Genre 3: Feature Articles

Generic characteristics of feature articles are that they present their stories as universal rather than time-bound, they often include human interest elements, their structure tends to be narrative rather than the inverted pyramid, which means that the point of closure is towards the end of feature articles rather than the beginning, and they present a subjective rather than objective point of view. The two feature articles in the 2012 data set are typical of the genre. Both, coincidentally, report on New Orleans, and its renaissance since Hurricane Katrina and the BP oil spill. One contains a typical example of categorisation.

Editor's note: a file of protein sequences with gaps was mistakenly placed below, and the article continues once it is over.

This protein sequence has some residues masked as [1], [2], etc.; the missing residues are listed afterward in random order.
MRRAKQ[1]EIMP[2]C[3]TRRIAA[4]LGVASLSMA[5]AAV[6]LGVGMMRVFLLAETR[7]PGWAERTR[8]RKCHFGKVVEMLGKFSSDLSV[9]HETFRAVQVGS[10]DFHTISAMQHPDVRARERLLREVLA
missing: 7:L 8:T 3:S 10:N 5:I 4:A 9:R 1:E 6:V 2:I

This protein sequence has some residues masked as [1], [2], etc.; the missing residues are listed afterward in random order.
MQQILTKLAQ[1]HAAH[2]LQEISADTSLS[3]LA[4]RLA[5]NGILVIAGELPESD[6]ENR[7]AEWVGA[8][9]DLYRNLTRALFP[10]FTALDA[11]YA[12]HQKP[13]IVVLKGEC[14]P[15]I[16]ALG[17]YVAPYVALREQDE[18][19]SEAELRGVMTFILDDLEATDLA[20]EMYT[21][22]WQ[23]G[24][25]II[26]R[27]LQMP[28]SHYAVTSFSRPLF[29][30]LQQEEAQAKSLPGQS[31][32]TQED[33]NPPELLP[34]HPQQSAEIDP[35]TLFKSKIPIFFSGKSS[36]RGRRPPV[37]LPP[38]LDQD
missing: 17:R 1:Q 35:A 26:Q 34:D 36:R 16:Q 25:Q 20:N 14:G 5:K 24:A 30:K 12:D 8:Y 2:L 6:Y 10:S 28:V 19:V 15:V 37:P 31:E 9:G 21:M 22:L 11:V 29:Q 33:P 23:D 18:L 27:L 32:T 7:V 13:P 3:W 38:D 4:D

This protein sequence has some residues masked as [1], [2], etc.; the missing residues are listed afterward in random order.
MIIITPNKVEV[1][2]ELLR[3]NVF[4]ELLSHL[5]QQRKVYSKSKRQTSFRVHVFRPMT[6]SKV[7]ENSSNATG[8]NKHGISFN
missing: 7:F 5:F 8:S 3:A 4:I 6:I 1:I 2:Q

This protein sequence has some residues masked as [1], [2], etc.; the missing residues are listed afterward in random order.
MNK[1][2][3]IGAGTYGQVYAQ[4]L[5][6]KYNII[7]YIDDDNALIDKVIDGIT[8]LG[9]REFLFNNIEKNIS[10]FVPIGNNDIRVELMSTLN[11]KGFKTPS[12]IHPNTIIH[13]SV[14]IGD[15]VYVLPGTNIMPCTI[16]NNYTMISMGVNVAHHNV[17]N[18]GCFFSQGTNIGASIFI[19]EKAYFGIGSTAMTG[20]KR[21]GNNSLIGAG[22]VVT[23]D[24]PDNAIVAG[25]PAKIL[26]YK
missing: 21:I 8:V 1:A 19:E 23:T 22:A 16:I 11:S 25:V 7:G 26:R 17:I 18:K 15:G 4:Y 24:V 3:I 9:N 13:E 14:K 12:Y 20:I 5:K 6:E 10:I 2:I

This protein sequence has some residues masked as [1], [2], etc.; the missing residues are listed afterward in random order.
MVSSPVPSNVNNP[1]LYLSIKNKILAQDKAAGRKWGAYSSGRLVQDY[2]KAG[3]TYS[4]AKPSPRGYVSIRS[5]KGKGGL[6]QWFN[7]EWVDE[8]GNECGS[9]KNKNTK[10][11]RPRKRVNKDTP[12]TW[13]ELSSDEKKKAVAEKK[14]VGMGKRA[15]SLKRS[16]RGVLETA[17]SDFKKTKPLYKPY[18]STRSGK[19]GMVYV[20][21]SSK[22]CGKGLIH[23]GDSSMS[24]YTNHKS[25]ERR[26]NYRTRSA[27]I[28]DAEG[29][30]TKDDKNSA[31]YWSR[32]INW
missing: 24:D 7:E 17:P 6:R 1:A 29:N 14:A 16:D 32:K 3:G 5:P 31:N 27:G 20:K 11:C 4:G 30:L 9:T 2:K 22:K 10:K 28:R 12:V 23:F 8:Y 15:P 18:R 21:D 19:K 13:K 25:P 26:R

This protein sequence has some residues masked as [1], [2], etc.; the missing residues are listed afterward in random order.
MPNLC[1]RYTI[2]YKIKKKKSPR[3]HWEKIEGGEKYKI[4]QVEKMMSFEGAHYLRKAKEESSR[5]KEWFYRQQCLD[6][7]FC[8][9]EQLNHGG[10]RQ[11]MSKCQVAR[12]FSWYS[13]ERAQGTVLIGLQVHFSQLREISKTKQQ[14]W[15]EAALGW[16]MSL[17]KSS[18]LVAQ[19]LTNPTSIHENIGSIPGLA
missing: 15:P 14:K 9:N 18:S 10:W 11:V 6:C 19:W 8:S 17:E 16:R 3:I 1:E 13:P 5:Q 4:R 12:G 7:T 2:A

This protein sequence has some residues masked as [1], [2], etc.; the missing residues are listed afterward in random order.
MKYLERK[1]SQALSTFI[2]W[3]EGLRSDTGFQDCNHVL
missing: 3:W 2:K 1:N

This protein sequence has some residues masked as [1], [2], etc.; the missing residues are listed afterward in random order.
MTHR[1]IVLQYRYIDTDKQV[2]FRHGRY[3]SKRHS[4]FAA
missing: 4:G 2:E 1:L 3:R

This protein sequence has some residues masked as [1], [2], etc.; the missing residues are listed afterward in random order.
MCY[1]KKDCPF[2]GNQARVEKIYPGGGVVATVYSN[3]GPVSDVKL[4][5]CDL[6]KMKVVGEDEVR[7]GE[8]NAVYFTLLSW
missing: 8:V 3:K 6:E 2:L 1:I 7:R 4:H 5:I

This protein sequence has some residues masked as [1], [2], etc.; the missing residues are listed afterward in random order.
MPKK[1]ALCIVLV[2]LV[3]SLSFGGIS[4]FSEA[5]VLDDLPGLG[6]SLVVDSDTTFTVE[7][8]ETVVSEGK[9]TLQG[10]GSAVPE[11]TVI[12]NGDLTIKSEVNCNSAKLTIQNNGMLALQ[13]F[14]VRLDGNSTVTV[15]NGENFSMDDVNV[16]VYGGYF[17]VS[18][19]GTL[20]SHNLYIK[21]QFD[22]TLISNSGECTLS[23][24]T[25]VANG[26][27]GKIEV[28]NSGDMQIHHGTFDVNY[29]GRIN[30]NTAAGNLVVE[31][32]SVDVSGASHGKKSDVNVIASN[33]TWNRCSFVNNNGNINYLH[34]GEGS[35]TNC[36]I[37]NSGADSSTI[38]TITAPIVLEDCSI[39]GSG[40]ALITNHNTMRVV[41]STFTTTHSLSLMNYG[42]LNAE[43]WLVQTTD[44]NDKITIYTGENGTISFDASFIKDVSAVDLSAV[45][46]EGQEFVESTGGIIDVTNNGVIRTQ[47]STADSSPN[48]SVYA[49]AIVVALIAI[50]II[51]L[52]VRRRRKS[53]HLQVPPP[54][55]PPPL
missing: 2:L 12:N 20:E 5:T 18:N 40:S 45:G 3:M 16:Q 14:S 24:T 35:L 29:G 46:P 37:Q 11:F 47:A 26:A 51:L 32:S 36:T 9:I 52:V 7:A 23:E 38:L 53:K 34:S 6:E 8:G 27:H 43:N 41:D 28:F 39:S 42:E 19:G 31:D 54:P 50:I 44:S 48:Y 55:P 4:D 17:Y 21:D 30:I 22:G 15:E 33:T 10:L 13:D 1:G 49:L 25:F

After the storms, New Orleans endured the 2008 economic crash and the

BP oil spill. (Sarasota Herald Tribune [Florida], 27.4.2012)

The text is presented from a first-person perspective: the journalist intrudes upon the story, making her visit and her family part of the commentary (“As my sister and brother-in-law and I drove there from the airport”) and structuring the report around a comparison between New Orleans and her home town of Saratoga. The article closes with (has as its point of closure) its key argument.

There it is: the sense of place that sets a city apart from all the rest. Maybe

we, too, will get there someday.

The article is illustrative of two related shifts from the news texts of 2010: in the type of reporting from impersonal and objective news reports to more evaluative and personal reports of various kinds such as editorials, reviews and feature articles; and in the absorption of the BP story into other stories, where it both illustrates and forms part of particular phe- nomena—in this case, the tribulations undergone by New Orleans that form the backdrop to a good news recovery story.

 
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